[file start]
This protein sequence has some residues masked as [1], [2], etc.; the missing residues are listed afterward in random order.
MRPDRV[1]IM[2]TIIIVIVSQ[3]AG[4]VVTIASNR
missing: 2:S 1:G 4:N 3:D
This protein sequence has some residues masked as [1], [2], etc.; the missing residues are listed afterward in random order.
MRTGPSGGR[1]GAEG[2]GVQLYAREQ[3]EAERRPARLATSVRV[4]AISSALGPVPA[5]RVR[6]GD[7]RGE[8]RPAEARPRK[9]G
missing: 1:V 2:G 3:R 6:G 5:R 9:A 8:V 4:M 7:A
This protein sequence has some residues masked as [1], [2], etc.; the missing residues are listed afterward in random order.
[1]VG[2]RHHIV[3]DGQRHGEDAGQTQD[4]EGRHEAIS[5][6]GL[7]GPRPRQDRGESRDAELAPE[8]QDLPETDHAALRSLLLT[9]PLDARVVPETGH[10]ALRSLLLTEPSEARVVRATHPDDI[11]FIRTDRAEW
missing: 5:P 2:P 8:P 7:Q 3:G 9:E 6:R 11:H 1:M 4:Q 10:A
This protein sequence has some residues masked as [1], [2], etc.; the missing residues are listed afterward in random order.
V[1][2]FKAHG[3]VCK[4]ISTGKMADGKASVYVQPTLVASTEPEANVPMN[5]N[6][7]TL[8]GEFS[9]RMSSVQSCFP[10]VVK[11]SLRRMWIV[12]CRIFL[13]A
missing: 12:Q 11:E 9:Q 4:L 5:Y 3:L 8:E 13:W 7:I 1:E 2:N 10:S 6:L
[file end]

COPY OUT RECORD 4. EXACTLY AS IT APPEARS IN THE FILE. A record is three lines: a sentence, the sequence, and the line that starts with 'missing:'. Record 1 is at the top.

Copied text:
This protein sequence has some residues masked as [1], [2], etc.; the missing residues are listed afterward in random order.
V[1][2]FKAHG[3]VCK[4]ISTGKMADGKASVYVQPTLVASTEPEANVPMN[5]N[6][7]TL[8]GEFS[9]RMSSVQSCFP[10]VVK[11]SLRRMWIV[12]CRIFL[13]A
missing: 12:Q 11:E 9:Q 4:L 5:Y 3:L 8:E 13:W 7:I 1:E 2:N 10:S 6:L